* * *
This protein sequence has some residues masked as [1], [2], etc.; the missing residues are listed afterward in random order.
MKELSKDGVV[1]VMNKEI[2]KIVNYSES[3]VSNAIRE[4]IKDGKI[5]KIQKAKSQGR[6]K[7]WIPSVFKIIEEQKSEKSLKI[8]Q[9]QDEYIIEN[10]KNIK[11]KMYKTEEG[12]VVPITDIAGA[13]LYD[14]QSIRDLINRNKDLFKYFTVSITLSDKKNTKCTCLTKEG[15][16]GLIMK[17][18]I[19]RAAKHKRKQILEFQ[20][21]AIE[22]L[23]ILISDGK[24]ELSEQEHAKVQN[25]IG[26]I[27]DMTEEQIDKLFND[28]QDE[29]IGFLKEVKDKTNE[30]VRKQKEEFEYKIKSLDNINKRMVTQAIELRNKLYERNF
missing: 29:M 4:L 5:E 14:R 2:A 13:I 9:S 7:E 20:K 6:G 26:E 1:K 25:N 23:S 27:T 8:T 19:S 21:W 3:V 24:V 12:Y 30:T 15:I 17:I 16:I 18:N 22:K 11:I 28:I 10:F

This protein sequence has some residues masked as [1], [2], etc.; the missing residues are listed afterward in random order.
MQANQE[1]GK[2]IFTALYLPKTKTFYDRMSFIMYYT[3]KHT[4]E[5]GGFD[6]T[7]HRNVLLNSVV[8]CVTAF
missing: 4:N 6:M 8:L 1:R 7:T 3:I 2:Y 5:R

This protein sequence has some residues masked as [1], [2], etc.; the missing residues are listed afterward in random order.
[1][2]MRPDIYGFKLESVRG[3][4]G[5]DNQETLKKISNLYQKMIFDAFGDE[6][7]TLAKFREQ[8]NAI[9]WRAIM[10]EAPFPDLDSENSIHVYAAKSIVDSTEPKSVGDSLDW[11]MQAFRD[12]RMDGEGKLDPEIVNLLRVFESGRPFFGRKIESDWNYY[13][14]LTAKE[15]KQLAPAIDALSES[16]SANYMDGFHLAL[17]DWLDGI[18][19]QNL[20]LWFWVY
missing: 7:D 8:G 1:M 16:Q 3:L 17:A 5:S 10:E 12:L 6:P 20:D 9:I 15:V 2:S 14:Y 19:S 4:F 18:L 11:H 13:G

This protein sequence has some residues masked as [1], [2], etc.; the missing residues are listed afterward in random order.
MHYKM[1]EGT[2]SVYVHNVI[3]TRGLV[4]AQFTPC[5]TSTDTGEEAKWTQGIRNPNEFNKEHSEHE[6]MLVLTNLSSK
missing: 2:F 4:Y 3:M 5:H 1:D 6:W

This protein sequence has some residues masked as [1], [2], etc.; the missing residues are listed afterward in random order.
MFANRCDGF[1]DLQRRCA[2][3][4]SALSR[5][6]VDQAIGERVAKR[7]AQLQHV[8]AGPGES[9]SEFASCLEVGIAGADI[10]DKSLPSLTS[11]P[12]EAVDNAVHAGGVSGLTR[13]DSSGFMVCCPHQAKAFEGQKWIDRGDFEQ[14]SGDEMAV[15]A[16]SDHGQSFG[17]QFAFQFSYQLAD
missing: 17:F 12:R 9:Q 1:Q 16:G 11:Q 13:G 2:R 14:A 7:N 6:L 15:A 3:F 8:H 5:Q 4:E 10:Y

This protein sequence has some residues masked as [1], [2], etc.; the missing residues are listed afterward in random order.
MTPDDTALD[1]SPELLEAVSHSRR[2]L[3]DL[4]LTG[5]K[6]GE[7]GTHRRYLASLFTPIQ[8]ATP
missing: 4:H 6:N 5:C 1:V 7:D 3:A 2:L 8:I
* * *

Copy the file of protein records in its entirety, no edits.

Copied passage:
This protein sequence has some residues masked as [1], [2], etc.; the missing residues are listed afterward in random order.
MKELSKDGVV[1]VMNKEI[2]KIVNYSES[3]VSNAIRE[4]IKDGKI[5]KIQKAKSQGR[6]K[7]WIPSVFKIIEEQKSEKSLKI[8]Q[9]QDEYIIEN[10]KNIK[11]KMYKTEEG[12]VVPITDIAGA[13]LYD[14]QSIRDLINRNKDLFKYFTVSITLSDKKNTKCTCLTKEG[15][16]GLIMK[17][18]I[19]RAAKHKRKQILEFQ[20][21]AIE[22]L[23]ILISDGK[24]ELSEQEHAKVQN[25]IG[26]I[27]DMTEEQIDKLFND[28]QDE[29]IGFLKEVKDKTNE[30]VRKQKEEFEYKIKSLDNINKRMVTQAIELRNKLYERNF
missing: 29:M 4:L 5:E 14:R 2:A 13:I 9:S 7:E 20:K 6:G 26:E 1:K 25:N 23:S 27:T 8:T 19:S 21:W 3:V 24:V 12:Y 30:T 15:I 17:I 16:I 18:N 22:K 11:I 28:I 10:F

This protein sequence has some residues masked as [1], [2], etc.; the missing residues are listed afterward in random order.
MQANQE[1]GK[2]IFTALYLPKTKTFYDRMSFIMYYT[3]KHT[4]E[5]GGFD[6]T[7]HRNVLLNSVV[8]CVTAF
missing: 4:N 6:M 8:L 1:R 7:T 3:I 2:Y 5:R

This protein sequence has some residues masked as [1], [2], etc.; the missing residues are listed afterward in random order.
[1][2]MRPDIYGFKLESVRG[3][4]G[5]DNQETLKKISNLYQKMIFDAFGDE[6][7]TLAKFREQ[8]NAI[9]WRAIM[10]EAPFPDLDSENSIHVYAAKSIVDSTEPKSVGDSLDW[11]MQAFRD[12]RMDGEGKLDPEIVNLLRVFESGRPFFGRKIESDWNYY[13][14]LTAKE[15]KQLAPAIDALSES[16]SANYMDGFHLAL[17]DWLDGI[18][19]QNL[20]LWFWVY
missing: 7:D 8:G 1:M 16:Q 3:L 17:A 5:S 10:E 12:L 6:P 20:D 9:I 15:V 2:S 14:Y 19:S 4:F 18:L 11:H 13:G

This protein sequence has some residues masked as [1], [2], etc.; the missing residues are listed afterward in random order.
MHYKM[1]EGT[2]SVYVHNVI[3]TRGLV[4]AQFTPC[5]TSTDTGEEAKWTQGIRNPNEFNKEHSEHE[6]MLVLTNLSSK
missing: 2:F 4:Y 3:M 5:H 1:D 6:W

This protein sequence has some residues masked as [1], [2], etc.; the missing residues are listed afterward in random order.
MFANRCDGF[1]DLQRRCA[2][3][4]SALSR[5][6]VDQAIGERVAKR[7]AQLQHV[8]AGPGES[9]SEFASCLEVGIAGADI[10]DKSLPSLTS[11]P[12]EAVDNAVHAGGVSGLTR[13]DSSGFMVCCPHQAKAFEGQKWIDRGDFEQ[14]SGDEMAV[15]A[16]SDHGQSFG[17]QFAFQFSYQLAD
missing: 17:F 12:R 9:Q 1:Q 16:G 11:Q 13:G 2:R 14:A 7:N 6:L 15:A 3:F 8:H 5:Q 4:E 10:Y

This protein sequence has some residues masked as [1], [2], etc.; the missing residues are listed afterward in random order.
MTPDDTALD[1]SPELLEAVSHSRR[2]L[3]DL[4]LTG[5]K[6]GE[7]GTHRRYLASLFTPIQ[8]ATP
missing: 4:H 6:N 5:C 1:V 7:D 3:A 2:L 8:I